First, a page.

A new report by the Environmental Working Group shows that paper receipts from grocery stores as well as restaurants, gas stations and automated teller machines contain the chemical bisphenol-A. The EWG said it found varying amounts of BPA in 40 percent of the receipts it tested.
Concern over the chemical has primarily centered on food and beverage containers. But scientists from the University of Missouri Division of Biological Sciences “found that the total mass of BPA on a receipt is 250 to 1,000 times greater than the amount typically found in a can of food or a can of baby formula,” the report said.
The report said that scientists had not determined how much of a receipt’s BPA coating can transfer to people’s skin and from there into the body by ingesting BPA through food or by touching their mouths.
The EWG said retail workers carry an average of 30 percent more BPA in their bodies than other adults, but that it is “unclear how much BPA-coated receipts contribute to people’s total exposure.”
The highest level of BPA was found in receipts at Safeway supermarkets. The highest concentration, 41 milligrams, was found in a store in Washington, D.C. A Safeway spokesman told the Washington Post the store was researching the issue and consulting with its paper receipt suppliers.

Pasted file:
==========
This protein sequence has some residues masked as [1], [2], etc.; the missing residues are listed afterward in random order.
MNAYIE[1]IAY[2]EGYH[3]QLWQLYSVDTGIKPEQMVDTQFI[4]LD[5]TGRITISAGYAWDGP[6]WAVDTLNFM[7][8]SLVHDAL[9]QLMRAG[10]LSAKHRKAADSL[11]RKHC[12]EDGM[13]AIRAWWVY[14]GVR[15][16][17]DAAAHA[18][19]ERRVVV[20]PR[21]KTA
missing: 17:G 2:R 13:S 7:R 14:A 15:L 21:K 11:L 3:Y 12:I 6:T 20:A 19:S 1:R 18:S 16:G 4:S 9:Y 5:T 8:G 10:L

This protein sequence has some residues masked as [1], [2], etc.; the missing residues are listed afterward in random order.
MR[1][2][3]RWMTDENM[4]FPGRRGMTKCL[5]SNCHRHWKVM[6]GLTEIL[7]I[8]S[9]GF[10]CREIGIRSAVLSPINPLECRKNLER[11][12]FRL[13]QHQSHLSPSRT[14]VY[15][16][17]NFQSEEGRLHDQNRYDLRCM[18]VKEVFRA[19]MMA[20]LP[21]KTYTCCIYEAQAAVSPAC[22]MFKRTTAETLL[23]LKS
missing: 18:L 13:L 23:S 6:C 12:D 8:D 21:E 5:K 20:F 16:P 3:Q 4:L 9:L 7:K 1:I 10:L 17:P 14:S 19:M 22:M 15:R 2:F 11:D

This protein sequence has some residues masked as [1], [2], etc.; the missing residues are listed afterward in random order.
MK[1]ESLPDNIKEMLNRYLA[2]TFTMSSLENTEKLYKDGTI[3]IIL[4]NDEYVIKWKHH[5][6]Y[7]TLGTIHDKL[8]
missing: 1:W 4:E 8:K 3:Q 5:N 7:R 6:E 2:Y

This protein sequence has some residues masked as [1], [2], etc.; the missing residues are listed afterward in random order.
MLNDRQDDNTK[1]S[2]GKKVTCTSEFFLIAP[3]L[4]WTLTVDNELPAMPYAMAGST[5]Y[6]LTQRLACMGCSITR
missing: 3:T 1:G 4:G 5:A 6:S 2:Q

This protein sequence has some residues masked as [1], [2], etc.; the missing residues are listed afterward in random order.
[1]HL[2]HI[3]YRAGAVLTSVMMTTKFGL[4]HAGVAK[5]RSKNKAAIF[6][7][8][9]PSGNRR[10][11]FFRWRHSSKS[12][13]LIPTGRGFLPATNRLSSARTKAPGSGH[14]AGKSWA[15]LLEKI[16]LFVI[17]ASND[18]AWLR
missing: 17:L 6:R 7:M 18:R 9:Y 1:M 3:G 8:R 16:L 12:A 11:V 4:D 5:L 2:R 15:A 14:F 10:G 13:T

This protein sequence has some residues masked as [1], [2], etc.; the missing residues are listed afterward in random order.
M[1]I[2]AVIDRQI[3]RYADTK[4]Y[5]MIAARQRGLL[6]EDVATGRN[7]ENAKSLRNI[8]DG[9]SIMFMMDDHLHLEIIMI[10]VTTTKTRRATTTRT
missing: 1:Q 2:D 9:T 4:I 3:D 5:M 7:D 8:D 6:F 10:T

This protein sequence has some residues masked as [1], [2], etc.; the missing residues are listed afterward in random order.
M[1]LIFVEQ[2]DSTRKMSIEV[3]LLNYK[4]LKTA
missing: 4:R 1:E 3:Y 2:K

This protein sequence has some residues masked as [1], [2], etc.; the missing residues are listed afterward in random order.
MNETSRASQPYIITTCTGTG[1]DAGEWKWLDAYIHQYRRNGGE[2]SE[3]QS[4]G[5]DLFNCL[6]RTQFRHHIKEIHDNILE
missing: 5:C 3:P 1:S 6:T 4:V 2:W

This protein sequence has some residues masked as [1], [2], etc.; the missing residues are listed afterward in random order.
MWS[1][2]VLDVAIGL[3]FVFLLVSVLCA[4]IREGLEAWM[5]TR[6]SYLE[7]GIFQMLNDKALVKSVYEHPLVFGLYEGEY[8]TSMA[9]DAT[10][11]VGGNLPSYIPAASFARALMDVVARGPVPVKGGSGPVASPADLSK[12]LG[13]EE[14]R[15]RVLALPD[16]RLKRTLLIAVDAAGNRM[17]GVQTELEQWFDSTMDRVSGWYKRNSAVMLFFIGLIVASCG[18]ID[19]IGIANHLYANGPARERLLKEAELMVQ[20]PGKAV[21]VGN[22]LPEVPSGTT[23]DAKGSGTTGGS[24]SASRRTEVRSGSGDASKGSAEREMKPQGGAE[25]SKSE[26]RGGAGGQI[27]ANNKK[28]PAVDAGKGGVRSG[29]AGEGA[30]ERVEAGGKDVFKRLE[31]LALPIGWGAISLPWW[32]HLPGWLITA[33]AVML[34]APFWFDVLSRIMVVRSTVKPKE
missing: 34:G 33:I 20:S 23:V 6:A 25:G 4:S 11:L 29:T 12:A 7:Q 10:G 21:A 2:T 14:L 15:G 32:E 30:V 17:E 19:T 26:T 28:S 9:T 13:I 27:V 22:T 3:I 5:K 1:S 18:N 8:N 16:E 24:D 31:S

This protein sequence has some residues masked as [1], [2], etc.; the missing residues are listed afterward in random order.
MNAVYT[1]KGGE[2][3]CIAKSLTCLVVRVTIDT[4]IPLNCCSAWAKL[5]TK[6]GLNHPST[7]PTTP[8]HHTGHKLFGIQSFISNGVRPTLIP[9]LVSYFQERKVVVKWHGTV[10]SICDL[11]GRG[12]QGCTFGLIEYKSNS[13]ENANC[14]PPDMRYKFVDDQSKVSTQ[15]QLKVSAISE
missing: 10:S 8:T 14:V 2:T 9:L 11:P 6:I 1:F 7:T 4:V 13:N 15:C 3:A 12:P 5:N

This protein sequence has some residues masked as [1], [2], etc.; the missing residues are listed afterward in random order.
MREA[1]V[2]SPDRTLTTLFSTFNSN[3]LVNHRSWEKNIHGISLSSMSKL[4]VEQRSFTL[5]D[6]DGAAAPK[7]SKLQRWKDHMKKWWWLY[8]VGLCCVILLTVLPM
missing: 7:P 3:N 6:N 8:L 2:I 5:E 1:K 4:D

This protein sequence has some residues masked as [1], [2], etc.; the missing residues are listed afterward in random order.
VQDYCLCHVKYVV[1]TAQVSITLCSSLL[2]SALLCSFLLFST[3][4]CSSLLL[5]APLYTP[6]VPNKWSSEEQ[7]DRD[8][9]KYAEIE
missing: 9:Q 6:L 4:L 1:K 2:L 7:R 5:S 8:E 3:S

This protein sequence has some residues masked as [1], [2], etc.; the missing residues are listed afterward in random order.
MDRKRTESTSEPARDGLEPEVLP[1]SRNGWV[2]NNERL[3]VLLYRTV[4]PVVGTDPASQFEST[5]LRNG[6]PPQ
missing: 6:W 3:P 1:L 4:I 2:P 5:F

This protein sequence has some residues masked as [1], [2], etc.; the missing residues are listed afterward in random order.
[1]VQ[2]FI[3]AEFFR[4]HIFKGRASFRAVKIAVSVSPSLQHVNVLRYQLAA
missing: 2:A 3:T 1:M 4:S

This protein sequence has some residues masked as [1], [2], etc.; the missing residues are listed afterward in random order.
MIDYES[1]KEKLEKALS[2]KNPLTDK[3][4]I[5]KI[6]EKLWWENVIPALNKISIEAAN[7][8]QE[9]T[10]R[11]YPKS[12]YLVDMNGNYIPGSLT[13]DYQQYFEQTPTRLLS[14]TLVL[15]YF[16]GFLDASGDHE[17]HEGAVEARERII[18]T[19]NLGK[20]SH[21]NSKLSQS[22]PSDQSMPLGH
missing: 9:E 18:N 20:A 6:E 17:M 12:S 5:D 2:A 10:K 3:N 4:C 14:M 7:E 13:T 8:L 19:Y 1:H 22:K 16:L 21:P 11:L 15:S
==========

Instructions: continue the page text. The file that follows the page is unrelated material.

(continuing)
Scientists found 10.8 milligrams of BPA on a receipt in a Whole Foods Market store in Superior, Colo., according to the report. The EWG said it was one of 16 receipts (out of 36 tested) containing a "substantial" amount of BPA. Whole Foods had not responded to a request for comment by press time.
Receipts from a Sunflower Farmers Market in Boulder contained 0.145 milligrams, not considered a substantial amount in the report. The report said substantial amounts ranged from 41 milligrams to 2.98 milligrams.
"This is the first that we have heard of this,” said Chris Sherrell, president & chief operating officer of Sunflower Farmers Market. “Sunflower Farmers Market is and always will be committed to providing our customers and their families with the very best. We are concerned about this matter and are investigating the situation.”
Daniel Fabricant, vice president of scientific and regulatory affairs at the Natural Products Association, said from a scientific perspective, “there are still some questions. One study doesn’t make any conclusive decisions. We want to make sure the science is really done in total.”
But because of the concern over BPA now, he expects the market to respond. “I think you’ll probably see some folks coming out with BPA-free receipt paper.”
Appleton Papers, the leading manufacturer of the thermal paper used in receipts, no longer incorporates BPA in its receipts, the EWG said.